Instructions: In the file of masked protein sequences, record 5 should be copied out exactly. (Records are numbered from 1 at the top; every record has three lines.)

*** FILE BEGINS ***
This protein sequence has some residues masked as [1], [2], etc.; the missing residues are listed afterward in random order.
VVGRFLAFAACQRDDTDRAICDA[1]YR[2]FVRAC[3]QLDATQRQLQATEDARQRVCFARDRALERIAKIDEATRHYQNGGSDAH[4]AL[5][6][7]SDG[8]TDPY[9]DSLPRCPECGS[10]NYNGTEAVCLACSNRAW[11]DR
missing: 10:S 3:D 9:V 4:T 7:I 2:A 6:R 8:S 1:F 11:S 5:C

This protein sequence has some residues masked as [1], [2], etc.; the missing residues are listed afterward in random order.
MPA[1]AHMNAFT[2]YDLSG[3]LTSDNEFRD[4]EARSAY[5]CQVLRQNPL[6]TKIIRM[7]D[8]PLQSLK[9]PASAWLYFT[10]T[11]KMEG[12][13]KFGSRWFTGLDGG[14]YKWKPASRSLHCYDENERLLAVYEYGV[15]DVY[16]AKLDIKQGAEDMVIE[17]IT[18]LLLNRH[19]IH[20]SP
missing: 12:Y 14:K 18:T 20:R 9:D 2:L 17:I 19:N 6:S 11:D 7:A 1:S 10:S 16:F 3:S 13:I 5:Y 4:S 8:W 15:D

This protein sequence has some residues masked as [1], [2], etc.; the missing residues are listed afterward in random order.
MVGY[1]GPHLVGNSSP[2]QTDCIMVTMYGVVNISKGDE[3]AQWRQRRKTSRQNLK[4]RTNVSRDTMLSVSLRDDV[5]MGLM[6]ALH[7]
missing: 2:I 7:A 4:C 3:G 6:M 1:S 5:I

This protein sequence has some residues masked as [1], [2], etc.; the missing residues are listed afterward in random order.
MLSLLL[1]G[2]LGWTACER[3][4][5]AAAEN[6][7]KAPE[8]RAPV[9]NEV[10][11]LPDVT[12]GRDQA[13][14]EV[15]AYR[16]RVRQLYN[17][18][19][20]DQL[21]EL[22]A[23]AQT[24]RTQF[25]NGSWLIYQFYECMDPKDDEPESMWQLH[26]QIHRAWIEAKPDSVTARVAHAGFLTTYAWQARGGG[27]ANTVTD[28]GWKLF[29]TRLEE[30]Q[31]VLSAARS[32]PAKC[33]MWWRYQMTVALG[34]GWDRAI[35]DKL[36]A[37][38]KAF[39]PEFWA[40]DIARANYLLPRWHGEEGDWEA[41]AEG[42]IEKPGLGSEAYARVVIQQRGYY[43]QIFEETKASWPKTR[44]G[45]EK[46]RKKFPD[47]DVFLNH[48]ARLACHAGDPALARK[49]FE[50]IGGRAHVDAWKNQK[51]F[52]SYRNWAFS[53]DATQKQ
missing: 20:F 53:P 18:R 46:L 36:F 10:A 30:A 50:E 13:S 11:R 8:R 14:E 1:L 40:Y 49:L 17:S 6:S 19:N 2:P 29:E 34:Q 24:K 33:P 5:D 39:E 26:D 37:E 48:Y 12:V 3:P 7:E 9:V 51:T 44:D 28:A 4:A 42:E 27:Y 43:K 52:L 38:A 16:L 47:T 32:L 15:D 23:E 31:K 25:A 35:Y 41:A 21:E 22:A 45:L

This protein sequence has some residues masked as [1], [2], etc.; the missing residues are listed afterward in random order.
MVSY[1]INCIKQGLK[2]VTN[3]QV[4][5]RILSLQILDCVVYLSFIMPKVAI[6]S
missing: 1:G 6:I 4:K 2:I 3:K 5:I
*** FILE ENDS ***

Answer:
This protein sequence has some residues masked as [1], [2], etc.; the missing residues are listed afterward in random order.
MVSY[1]INCIKQGLK[2]VTN[3]QV[4][5]RILSLQILDCVVYLSFIMPKVAI[6]S
missing: 1:G 6:I 4:K 2:I 3:K 5:I